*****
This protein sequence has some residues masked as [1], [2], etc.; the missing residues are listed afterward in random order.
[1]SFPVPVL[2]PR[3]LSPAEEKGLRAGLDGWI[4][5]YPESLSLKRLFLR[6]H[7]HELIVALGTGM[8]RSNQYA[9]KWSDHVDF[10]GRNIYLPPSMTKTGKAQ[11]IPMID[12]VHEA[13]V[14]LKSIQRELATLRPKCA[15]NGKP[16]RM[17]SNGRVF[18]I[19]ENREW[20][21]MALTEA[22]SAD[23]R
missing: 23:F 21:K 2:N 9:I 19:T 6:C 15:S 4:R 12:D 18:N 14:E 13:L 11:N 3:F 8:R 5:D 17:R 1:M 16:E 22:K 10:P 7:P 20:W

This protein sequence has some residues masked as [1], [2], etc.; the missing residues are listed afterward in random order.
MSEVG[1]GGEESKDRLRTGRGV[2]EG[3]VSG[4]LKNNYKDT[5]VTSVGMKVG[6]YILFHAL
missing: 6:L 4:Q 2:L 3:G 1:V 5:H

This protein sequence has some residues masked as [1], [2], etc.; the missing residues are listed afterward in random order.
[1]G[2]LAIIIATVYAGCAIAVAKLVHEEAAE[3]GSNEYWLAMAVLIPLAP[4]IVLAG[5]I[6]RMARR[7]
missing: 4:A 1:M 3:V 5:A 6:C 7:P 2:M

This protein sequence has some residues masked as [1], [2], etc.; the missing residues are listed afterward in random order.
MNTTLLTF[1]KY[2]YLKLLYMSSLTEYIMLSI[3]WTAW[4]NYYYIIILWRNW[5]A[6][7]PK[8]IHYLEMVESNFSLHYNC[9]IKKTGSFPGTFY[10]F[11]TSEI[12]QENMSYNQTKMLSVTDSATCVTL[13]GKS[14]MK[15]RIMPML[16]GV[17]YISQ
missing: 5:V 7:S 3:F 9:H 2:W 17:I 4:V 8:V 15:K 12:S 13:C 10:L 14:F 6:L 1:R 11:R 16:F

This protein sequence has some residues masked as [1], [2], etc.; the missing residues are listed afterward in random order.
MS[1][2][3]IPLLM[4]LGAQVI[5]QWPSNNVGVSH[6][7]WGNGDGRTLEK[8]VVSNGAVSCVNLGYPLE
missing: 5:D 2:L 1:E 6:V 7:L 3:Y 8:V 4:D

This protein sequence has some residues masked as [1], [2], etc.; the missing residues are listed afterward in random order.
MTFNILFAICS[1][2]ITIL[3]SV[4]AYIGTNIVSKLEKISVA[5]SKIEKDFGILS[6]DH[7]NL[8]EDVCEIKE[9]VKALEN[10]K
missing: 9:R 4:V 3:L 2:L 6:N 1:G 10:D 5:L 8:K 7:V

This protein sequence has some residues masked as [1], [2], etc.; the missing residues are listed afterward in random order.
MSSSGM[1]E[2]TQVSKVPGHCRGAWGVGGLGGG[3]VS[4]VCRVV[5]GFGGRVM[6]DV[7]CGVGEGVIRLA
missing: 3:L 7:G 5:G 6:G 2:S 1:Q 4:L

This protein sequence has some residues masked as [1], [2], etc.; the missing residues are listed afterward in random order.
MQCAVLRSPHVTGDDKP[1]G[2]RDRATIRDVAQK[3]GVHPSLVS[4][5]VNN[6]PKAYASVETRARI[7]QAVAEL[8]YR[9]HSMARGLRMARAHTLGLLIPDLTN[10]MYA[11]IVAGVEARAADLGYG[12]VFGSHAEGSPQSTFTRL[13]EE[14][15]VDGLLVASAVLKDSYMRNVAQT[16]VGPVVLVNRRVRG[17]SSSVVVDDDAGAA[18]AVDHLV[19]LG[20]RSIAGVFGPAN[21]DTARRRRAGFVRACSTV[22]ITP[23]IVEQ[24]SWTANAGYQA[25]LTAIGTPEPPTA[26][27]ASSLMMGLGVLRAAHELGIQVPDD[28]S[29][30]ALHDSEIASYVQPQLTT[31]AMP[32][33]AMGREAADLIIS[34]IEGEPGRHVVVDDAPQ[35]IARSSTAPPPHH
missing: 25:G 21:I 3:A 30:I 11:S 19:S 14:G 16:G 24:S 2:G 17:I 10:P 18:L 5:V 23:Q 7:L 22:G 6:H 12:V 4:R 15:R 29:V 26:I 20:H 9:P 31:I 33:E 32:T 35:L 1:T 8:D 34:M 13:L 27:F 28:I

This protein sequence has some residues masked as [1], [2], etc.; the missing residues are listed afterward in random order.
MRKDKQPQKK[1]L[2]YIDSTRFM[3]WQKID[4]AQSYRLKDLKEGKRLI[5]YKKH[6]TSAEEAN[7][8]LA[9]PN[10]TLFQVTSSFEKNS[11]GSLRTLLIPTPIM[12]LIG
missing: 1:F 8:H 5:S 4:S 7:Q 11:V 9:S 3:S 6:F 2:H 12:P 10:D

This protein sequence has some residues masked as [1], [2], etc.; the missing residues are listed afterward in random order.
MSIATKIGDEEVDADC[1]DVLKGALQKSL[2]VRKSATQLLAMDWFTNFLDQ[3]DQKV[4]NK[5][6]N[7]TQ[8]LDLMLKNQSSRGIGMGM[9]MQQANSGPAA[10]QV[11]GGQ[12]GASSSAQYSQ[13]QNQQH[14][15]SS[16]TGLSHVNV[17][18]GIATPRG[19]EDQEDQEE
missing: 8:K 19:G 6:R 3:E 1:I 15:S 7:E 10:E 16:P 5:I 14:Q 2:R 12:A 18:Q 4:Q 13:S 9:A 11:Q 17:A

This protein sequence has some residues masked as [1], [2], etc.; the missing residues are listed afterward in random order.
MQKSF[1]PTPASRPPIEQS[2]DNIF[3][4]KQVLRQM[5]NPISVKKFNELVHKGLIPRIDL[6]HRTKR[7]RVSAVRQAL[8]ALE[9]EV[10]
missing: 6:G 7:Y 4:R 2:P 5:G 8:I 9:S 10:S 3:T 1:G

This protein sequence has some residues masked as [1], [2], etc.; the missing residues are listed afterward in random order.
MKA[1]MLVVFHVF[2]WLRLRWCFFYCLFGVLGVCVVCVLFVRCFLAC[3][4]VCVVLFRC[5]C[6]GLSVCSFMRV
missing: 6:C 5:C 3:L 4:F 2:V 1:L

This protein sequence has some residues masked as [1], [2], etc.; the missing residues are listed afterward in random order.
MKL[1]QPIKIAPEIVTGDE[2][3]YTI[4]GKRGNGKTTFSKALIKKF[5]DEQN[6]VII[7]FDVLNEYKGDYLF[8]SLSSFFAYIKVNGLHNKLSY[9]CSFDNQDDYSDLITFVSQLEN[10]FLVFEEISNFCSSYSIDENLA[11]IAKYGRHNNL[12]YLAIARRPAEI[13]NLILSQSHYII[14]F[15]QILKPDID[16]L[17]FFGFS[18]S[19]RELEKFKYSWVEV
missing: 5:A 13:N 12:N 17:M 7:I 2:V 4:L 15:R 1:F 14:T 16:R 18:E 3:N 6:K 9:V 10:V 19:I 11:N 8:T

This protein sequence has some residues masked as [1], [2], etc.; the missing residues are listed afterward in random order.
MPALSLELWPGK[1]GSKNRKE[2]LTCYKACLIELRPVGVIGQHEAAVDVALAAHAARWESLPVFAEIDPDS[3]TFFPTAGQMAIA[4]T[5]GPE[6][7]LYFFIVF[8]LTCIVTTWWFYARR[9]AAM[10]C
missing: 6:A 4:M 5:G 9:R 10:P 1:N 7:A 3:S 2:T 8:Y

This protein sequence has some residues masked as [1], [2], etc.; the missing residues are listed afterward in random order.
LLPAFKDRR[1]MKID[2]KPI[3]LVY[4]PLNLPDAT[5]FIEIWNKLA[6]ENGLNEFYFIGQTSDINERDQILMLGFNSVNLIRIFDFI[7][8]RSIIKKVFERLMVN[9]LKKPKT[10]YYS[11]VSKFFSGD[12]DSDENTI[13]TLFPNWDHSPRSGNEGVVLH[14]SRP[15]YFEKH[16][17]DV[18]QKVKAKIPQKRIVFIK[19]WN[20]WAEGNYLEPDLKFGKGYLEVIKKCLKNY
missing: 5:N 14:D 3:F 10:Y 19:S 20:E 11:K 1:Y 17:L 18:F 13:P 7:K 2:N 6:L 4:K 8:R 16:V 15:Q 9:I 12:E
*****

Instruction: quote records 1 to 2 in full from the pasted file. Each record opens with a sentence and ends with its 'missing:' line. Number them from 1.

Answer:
This protein sequence has some residues masked as [1], [2], etc.; the missing residues are listed afterward in random order.
[1]SFPVPVL[2]PR[3]LSPAEEKGLRAGLDGWI[4][5]YPESLSLKRLFLR[6]H[7]HELIVALGTGM[8]RSNQYA[9]KWSDHVDF[10]GRNIYLPPSMTKTGKAQ[11]IPMID[12]VHEA[13]V[14]LKSIQRELATLRPKCA[15]NGKP[16]RM[17]SNGRVF[18]I[19]ENREW[20][21]MALTEA[22]SAD[23]R
missing: 23:F 21:K 2:N 9:I 19:T 6:C 15:S 4:R 12:D 18:N 14:E 13:L 11:N 3:F 8:R 5:D 17:R 1:M 16:E 22:K 10:P 7:P 20:W

This protein sequence has some residues masked as [1], [2], etc.; the missing residues are listed afterward in random order.
MSEVG[1]GGEESKDRLRTGRGV[2]EG[3]VSG[4]LKNNYKDT[5]VTSVGMKVG[6]YILFHAL
missing: 6:L 4:Q 2:L 3:G 1:V 5:H